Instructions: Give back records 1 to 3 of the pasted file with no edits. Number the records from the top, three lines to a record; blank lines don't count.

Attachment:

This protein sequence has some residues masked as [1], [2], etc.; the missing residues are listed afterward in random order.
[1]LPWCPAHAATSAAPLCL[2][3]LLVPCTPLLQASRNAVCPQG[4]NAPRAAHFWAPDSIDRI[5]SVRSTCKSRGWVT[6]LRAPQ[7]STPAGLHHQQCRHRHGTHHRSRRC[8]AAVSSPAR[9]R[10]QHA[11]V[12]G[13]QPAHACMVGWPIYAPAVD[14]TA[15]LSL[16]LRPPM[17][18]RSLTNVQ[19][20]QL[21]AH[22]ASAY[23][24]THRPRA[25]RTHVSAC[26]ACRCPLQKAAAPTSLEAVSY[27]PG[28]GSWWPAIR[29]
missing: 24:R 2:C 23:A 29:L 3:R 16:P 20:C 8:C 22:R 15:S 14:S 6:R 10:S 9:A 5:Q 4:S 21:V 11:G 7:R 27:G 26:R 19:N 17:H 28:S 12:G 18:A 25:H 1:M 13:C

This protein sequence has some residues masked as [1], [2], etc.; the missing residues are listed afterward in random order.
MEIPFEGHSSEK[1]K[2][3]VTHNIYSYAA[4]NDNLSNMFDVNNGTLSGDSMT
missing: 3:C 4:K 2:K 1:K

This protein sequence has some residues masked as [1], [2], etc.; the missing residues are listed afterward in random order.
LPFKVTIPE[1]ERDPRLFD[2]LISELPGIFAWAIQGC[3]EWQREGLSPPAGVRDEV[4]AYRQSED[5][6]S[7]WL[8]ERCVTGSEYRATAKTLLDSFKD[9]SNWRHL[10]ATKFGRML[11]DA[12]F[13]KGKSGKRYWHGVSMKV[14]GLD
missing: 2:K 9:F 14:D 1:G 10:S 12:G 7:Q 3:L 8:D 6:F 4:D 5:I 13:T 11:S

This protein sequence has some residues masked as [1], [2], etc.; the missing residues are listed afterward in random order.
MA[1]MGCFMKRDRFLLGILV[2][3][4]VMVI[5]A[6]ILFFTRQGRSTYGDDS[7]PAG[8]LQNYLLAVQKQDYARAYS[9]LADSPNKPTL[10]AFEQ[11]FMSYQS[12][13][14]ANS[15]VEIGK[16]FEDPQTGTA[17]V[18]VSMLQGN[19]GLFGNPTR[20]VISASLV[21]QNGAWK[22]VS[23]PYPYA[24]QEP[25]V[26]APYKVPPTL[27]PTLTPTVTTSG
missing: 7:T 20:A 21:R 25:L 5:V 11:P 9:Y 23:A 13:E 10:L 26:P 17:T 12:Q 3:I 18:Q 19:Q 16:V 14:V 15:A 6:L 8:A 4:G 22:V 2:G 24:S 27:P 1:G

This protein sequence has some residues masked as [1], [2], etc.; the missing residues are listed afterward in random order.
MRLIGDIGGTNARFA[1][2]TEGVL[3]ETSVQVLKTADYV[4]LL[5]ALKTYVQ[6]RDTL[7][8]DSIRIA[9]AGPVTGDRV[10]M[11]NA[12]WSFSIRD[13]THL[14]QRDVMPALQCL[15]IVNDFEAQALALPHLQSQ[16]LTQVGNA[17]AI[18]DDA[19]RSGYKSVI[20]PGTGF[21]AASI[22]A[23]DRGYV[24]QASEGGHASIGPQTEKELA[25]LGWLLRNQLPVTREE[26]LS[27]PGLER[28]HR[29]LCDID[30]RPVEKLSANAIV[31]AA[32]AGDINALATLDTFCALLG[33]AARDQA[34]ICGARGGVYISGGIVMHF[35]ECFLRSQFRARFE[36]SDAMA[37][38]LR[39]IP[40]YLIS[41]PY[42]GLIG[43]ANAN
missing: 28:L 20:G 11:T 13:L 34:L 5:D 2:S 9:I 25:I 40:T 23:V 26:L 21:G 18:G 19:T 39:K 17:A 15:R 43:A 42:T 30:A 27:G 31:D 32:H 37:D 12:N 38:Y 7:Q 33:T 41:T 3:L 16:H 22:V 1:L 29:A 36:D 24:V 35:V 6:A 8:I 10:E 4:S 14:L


This protein sequence has some residues masked as [1], [2], etc.; the missing residues are listed afterward in random order.
[1]LPWCPAHAATSAAPLCL[2][3]LLVPCTPLLQASRNAVCPQG[4]NAPRAAHFWAPDSIDRI[5]SVRSTCKSRGWVT[6]LRAPQ[7]STPAGLHHQQCRHRHGTHHRSRRC[8]AAVSSPAR[9]R[10]QHA[11]V[12]G[13]QPAHACMVGWPIYAPAVD[14]TA[15]LSL[16]LRPPM[17][18]RSLTNVQ[19][20]QL[21]AH[22]ASAY[23][24]THRPRA[25]RTHVSAC[26]ACRCPLQKAAAPTSLEAVSY[27]PG[28]GSWWPAIR[29]
missing: 24:R 2:C 23:A 29:L 3:R 16:P 20:C 8:C 22:R 15:S 14:S 6:R 10:S 9:A 5:Q 4:S 21:V 11:G 7:R 27:G 26:R 19:N 17:H 28:S 12:G 18:A 25:H 1:M 13:C

This protein sequence has some residues masked as [1], [2], etc.; the missing residues are listed afterward in random order.
MEIPFEGHSSEK[1]K[2][3]VTHNIYSYAA[4]NDNLSNMFDVNNGTLSGDSMT
missing: 3:C 4:K 2:K 1:K

This protein sequence has some residues masked as [1], [2], etc.; the missing residues are listed afterward in random order.
LPFKVTIPE[1]ERDPRLFD[2]LISELPGIFAWAIQGC[3]EWQREGLSPPAGVRDEV[4]AYRQSED[5][6]S[7]WL[8]ERCVTGSEYRATAKTLLDSFKD[9]SNWRHL[10]ATKFGRML[11]DA[12]F[13]KGKSGKRYWHGVSMKV[14]GLD
missing: 2:K 9:F 14:D 1:G 10:S 12:G 7:Q 3:L 8:D 6:F 4:D 5:I 13:T 11:S